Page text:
International Atomic Energy  Agency (IAEA) was that it sought  reintegration
into the  international community through the  lifting of  the sanctions and
embargo, that is, through the fulfilment of the terms  and implementation of
paragraphs 21 and 22  of Security Council resolution 687 (1991), leading  to
the  normalization  of  relations with  Member  States.   If  there were  no
prospect of such reintegration,  it would be  difficult for Iraq to  justify
the expense and the effort involved  in such cooperation.   However, because
Iraq wanted  full reintegration  into  the international  community, it  was
prepared to make  the necessary sacrifices as long  as there was a  prospect
that such sacrifices would bear fruit.

7.  Mr. Aziz stated that, for Iraq, prospects for the desired  reintegration
would only look good if the Special Commission  and IAEA reported clearly to
the Security Council that  the essential provisions  of Council  resolutions
687 (1991) and  715 (1991), that is,  those required for the  implementation
of  paragraph  22  of  the former  resolution,  had  been implemented.    He
described those  essential provisions  as  being the  elimination of  Iraq's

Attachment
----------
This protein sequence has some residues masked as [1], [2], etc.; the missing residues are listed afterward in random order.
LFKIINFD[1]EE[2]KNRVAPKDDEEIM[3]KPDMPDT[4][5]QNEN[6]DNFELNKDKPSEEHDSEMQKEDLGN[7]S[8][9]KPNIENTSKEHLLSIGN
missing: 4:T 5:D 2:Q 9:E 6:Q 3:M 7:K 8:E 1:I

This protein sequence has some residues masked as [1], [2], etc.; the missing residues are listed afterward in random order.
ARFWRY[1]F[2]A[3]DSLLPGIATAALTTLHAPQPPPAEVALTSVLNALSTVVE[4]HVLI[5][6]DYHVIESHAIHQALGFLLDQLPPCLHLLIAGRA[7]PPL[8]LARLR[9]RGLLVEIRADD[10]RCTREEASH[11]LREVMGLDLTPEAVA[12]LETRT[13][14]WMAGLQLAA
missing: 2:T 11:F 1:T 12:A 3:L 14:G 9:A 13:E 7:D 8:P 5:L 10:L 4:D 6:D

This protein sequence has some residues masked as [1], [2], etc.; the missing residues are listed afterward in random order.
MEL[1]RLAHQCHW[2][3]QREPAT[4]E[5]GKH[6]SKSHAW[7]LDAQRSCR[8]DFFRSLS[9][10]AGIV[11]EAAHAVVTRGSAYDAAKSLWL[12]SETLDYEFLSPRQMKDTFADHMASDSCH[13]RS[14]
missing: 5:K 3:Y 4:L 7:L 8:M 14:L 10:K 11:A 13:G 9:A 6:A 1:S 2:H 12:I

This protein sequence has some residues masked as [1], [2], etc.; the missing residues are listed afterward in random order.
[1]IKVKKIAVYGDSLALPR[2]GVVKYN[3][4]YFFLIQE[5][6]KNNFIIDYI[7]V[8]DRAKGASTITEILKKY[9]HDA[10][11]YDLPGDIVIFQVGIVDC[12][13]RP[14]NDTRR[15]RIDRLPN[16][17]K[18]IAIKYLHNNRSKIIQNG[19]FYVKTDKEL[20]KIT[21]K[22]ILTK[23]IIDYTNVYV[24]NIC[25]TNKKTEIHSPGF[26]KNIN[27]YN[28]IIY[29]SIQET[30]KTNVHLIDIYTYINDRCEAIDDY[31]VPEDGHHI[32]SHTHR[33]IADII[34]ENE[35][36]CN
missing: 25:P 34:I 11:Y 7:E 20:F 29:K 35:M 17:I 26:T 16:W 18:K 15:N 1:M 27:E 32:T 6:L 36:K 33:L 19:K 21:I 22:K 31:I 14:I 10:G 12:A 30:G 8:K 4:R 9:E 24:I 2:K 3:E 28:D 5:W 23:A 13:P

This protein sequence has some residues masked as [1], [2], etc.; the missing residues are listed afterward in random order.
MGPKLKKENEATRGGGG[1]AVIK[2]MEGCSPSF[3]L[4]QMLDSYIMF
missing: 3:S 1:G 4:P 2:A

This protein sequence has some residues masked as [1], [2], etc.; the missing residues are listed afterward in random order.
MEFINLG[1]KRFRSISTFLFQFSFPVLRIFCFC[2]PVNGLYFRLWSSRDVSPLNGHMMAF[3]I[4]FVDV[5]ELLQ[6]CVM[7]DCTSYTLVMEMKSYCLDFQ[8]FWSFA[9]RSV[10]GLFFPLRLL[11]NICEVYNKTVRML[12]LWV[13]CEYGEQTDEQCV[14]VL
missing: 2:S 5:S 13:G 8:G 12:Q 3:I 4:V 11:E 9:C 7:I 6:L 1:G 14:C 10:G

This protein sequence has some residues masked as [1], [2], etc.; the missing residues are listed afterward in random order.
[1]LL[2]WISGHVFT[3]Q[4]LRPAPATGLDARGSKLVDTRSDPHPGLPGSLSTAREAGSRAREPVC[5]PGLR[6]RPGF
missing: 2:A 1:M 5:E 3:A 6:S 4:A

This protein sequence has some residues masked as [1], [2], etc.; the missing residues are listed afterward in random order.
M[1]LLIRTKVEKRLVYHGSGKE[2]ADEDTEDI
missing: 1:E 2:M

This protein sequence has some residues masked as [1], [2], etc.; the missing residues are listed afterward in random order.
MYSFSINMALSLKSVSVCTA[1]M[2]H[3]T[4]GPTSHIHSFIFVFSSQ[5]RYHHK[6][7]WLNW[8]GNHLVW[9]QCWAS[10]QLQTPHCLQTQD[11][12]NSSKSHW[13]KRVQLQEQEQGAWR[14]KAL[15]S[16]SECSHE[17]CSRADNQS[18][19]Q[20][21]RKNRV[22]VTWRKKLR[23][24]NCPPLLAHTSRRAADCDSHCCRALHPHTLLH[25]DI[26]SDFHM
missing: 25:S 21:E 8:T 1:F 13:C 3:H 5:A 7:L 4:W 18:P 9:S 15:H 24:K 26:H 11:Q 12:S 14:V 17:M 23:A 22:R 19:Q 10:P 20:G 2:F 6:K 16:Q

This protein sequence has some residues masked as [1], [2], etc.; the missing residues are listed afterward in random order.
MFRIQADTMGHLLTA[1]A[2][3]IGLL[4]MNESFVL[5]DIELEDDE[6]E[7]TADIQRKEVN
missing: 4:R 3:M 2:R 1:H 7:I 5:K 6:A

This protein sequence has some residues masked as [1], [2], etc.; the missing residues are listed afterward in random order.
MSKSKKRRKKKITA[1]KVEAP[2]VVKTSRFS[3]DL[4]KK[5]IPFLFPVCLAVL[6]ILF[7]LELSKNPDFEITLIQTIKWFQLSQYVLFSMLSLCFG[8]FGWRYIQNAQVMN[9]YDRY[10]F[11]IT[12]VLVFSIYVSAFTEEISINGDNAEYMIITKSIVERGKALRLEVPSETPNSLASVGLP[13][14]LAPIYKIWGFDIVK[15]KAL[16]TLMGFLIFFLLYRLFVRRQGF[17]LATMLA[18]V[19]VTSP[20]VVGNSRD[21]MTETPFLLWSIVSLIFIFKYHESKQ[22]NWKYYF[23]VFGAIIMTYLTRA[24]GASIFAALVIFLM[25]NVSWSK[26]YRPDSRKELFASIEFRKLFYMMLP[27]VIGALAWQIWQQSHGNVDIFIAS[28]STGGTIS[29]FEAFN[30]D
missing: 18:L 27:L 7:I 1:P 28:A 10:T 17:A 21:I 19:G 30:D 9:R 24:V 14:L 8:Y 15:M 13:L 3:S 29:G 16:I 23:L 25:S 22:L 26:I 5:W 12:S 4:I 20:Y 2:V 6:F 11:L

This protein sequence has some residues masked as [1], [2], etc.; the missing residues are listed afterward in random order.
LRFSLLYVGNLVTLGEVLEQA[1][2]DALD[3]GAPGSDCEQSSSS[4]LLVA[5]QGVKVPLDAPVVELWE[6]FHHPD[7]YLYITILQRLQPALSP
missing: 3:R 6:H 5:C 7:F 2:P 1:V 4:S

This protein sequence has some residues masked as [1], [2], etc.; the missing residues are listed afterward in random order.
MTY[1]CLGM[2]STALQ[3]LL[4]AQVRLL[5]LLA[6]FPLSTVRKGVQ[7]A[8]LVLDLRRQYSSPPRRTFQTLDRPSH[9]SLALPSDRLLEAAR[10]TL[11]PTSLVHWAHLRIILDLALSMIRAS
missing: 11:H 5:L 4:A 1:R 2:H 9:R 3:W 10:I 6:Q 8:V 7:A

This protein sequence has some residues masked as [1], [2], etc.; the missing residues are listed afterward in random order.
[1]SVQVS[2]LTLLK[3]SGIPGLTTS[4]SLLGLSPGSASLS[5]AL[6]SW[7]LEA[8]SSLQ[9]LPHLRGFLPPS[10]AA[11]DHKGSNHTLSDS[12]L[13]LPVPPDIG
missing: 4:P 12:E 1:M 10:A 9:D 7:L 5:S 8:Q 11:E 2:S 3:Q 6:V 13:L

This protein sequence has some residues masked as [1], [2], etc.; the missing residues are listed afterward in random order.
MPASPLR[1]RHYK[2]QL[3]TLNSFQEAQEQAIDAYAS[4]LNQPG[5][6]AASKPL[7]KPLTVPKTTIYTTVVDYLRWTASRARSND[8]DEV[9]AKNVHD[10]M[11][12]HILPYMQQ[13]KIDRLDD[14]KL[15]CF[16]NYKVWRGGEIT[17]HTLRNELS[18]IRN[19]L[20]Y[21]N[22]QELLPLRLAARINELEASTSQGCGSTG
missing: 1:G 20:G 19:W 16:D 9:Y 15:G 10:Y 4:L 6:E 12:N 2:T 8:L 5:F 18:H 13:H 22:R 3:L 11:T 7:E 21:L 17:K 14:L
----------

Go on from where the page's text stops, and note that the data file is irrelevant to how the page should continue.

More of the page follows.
weapons of  mass destruction  and ballistic  missiles with  a range  greater
than  150 kilometres and  the operation  of an  effective ongoing monitoring
and  verification system  to ensure  Iraq's compliance with  its obligations
not  to  reacquire  such weapons.    At  the present  stage,  Iraq  required
statements, on the  one hand from  the Special Commission that  the chemical
weapons  and  missile files  were  closed  and  the  ongoing monitoring  and
verification  system was operational,  and on the  other from  IAEA that the
nuclear   file  was  closed.     If  Iraq  thus  deemed   the  prospects  of
reintegration  to be  positive,  it  would be  ready  in late  June 1995  to
address to the Special Commission's satisfaction  the sole outstanding issue
of significance, the biological issue.  If the  prospects were not good,  it
would have to assess the situation again.

8.   In response to this, the  Executive Chairman stated  that much had been
achieved  in the  implementation of paragraphs  8 to 10  of Security Council
resolution 687  (1991) - indeed, the  bulk of what  was required.   However,
those provisions were not confined  to the elimination of the named weapons,
but also  of  associated major  parts,  subsystems  and components  of  such
weapons and of  facilities for their  research, development  and production.
The latter  had, because of Iraq's  incomplete and  late declarations, taken
longer to  identify and eliminate than had the weapons.  Nevertheless, while
there remained a major  issue in the  biological area concerning the  extent
of Iraq's past programmes and hence  the comprehensiveness of monitoring  in